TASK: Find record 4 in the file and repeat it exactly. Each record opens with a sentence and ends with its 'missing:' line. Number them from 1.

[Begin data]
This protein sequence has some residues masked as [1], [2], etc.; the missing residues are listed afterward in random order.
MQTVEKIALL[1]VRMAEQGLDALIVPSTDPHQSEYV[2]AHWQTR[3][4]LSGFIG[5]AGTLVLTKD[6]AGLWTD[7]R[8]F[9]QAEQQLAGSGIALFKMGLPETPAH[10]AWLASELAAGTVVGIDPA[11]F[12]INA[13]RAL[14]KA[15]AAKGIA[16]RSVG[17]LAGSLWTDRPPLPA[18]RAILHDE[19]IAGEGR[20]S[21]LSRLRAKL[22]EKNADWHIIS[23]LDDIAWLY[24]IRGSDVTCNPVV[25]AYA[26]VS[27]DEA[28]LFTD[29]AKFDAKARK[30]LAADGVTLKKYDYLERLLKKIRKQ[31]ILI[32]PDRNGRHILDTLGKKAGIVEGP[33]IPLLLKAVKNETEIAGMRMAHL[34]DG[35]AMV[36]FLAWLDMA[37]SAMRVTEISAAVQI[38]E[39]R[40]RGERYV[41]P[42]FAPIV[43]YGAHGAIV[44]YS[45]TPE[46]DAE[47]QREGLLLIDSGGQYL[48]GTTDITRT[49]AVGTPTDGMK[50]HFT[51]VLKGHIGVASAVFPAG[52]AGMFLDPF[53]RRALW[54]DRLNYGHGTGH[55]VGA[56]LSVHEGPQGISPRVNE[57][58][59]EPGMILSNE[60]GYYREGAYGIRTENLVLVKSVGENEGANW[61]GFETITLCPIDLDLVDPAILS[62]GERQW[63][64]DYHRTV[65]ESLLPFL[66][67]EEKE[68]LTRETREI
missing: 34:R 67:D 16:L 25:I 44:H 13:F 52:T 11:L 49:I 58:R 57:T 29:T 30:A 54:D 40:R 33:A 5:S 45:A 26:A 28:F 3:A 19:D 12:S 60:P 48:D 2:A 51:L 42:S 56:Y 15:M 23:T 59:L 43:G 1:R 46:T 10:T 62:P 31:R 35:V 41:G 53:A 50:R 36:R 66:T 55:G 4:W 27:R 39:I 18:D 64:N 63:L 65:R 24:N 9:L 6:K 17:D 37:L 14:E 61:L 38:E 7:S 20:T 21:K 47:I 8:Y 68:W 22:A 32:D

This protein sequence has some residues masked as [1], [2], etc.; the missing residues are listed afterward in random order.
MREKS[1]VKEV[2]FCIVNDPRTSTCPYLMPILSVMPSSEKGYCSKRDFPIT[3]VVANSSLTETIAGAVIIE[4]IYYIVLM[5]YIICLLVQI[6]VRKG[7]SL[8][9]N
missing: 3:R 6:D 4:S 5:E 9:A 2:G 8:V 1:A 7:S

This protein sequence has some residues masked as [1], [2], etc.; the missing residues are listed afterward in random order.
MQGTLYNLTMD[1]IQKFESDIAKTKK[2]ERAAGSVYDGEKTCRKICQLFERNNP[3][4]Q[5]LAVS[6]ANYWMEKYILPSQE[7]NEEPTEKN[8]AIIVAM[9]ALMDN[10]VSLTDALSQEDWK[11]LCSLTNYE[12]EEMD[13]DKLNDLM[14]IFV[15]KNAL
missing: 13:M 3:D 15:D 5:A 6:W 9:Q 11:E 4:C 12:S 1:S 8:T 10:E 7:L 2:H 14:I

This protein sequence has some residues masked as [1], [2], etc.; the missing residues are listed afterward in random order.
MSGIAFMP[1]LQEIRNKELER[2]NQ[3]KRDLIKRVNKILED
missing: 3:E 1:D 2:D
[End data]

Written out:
This protein sequence has some residues masked as [1], [2], etc.; the missing residues are listed afterward in random order.
MSGIAFMP[1]LQEIRNKELER[2]NQ[3]KRDLIKRVNKILED
missing: 3:E 1:D 2:D